Signs of a return of Chinese buyers are offering hope for dairy markets amid the turmoil created by the coronavirus pandemic, commentators said, even while flagging the potential for further price falls.
Industry group Dairy Australia, highlighting talk that Chinese buyers had since Covid-19 become “more responsive to price changes” in dairy, noted that “an uptick in interest from different traders has been reported”.
Indeed, the virus outbreak has for dairy “yet to have any visible impact on overall demand, except for foodservice, with some provinces in China already starting to return to ‘business as usual’,” Dairy Australia said.
Although world dairy commodity prices have fallen since the pandemic began, “the drops have so far come in below expectations as fundamentals remain relatively supportive”.
‘Feels like a win’
The comments came as the latest GlobalDairyTrade (GDT) dairy auction showed a 3.8% decline which, while taking prices to their lowest in 14 months, represented a smaller drop than investors had expected.
For whole milk powder, which accounts for the majority of volumes sold at GDT, although prices dropped by 4.2%, that was below levels of up to 12% factored in by NZX whole milk powder futures since the aftermath of the previous auction, two weeks ago.
The GDT result “was nowhere near as bad as it could have been”, said Tobin Gorey at Commonwealth Bank of Australia, noting that, with prices performing better than the futures market had priced in, “to that extent, it feels like a win”.
‘Demand bounced back’
Banks said that GDT prices were indeed offered some support by signs of a return of Chinese buyers, the world’s top dairy importers.
“North Asian demand, a proxy for China demand, bounced back from a weaker showing at the previous auction,” said Imre Speizer, market strategist at Westpac.
“This is consistent with data showing new virus cases inside China have slowed significantly, as well as anecdotes of economic activity in China starting to normalise.”
He also noted that since the outbreak of Covid-19 in January, “dairy commodities have outperformed most major commodities, perhaps a testament to demand for core foods with health properties”.
‘Milk price resilience’
At BNZ, Doug Steel also noted that “there were signs that China was present at the dairy auction overnight with buyers from North Asia buying more at this event that at the previous auction”.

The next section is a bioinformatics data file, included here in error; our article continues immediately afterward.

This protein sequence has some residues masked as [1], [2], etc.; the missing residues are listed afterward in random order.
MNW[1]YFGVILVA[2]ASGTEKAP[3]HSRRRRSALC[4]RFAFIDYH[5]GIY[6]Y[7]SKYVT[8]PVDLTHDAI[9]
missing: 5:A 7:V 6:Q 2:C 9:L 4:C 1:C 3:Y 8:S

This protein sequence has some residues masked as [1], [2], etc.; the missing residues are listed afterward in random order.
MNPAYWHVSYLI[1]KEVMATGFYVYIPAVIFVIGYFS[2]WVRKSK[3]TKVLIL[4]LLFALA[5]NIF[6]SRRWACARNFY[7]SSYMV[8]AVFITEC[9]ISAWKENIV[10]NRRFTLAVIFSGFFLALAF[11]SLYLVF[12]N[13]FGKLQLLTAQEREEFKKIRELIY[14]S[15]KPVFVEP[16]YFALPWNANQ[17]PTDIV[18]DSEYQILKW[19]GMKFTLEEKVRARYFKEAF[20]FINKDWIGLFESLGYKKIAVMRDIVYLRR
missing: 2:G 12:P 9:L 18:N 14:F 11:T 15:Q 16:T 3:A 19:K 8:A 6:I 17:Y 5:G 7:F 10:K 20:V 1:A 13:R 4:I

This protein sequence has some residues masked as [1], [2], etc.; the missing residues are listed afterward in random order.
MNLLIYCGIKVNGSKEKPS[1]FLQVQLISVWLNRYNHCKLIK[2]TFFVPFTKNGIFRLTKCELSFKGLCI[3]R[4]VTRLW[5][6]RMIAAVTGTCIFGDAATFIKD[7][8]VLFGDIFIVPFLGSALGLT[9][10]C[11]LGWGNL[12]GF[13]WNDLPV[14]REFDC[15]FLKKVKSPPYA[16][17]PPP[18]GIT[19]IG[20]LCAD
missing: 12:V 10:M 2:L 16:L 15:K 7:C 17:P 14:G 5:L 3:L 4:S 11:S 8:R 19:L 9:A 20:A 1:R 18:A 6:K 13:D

He flagged “increasing signs that China is getting back to work following massive disruption associated with the outbreak of Covid-19”, adding that “supply chain disruptions have lessened to some degree”.
Such signals “do offer hope of at least some milk price resilience to the current troubles”, adding that while “luxury may be out in many respects over coming months… necessities like food will still be required.
“None of this prevents further decline in global dairy prices but the underlying demand may help cushion at least the worst of the blow.”
Price outlooks for 2020-21
Nonetheless, BNZ lowered its forecast for New Zealand’s benchmark milk prices by NZ$0.50 to NZ$6.50 per kilogramme of milk solids for 2020-21, as starts in June.
“We have built in some additional weakness for offshore pricing which will be a drag on milk prices,” Mr Steel said, NZ$6.50 per kilogramme as “a healthy milk price in the context of what is occurring”.
Westpac said it was revising its 2020-21 forecast, which had been set at NZ$7.30 per kilogramme of milk solids, noting that futures were suggesting a figure of NZ$6.20.
For 2019-20, “the futures market for the farmgate milk price remains stuck at $7.20 per kilogramme, where it has been since early February, unsurprising given 80% of the season’s production volumes, as well as most sales, are known.
“That is in line with our own forecast for this season of NZ$7.20.”
‘Number of risks’
Separately overnight, Auckland-based Fonterra, which processes the majority of New Zealand milk, said it was sticking by a forecast for its price of NZ$7.00-7.60 per kilogramme of milk solids.
“We have already contracted a high percentage of that 2020 milk supply and this is helping us manage the impact of Covid-19,” John Monaghan, the Fonterra chairman, said.
However, chief executive Miles Hurrell added that “there is no doubt that we have a number of risks in the [February-to-July] half – in particular, the potential impact of Covid-19 on global demand, geo-political risks in key markets such as Hong Kong and Chile, and ongoing dry weather conditions here in New Zealand.”
The New Zealand dryness “could impact collections and potentially input costs”.